Clothing is marketed to men like cars or tools. A pornographic inventory of durable parts: goodyear welted soles, bar-tacked triple-stitched belt tabs, Japan-milled rinsed 14-oz indigo yarn-dyed denim with red-ticker selvedge, insulated to temperatures of minus-10 degrees fahrenheit. Macho appeals are made to—and lord how I have come to loathe this word—heritage. “Founded in 1921.” “The shoes are built on 75-year old lasts.” “These rugged jeans were originally fabricated for men hunting crocodiles in the New York City sewer system.” “The shirts are constructed using linen first sourced by roadside toga-makers on the Appian Way during the rule of Emperor Diocletian in 300 BC.” I want shoes, not a museum.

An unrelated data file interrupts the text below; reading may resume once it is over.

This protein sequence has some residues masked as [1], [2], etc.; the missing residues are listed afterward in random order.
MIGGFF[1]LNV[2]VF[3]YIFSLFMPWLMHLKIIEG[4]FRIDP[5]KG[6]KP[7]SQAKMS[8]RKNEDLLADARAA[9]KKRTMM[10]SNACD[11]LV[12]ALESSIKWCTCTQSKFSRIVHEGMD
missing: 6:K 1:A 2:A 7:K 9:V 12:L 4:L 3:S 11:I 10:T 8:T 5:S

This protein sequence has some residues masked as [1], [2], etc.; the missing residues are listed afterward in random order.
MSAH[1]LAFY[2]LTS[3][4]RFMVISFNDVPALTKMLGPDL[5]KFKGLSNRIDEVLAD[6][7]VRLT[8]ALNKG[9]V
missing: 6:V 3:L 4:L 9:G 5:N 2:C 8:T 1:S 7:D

I seldom have conversations about clothes with other writers. Occasionally with artists, rarely with musicians, and never with filmmakers, who in my experience dress far worse than writers do. You’d think, given how much observation is involved in the craft of writing, that authors would be full of opinions about what people put on their bodies. There are plenty of writers who know about fashion but knowing about next season’s Eckhaus Latta or Balenciaga collections says nothing about what people mean by what they wear, whatever that may be. My girlfriend Sarah is the only other writer with whom I talk to about clothes, and in this I am lucky since she has more style than I do. The best conversation about menswear that I’ve had this year has been with my friend Michael who is training to be a psychiatrist. Take from that what you will.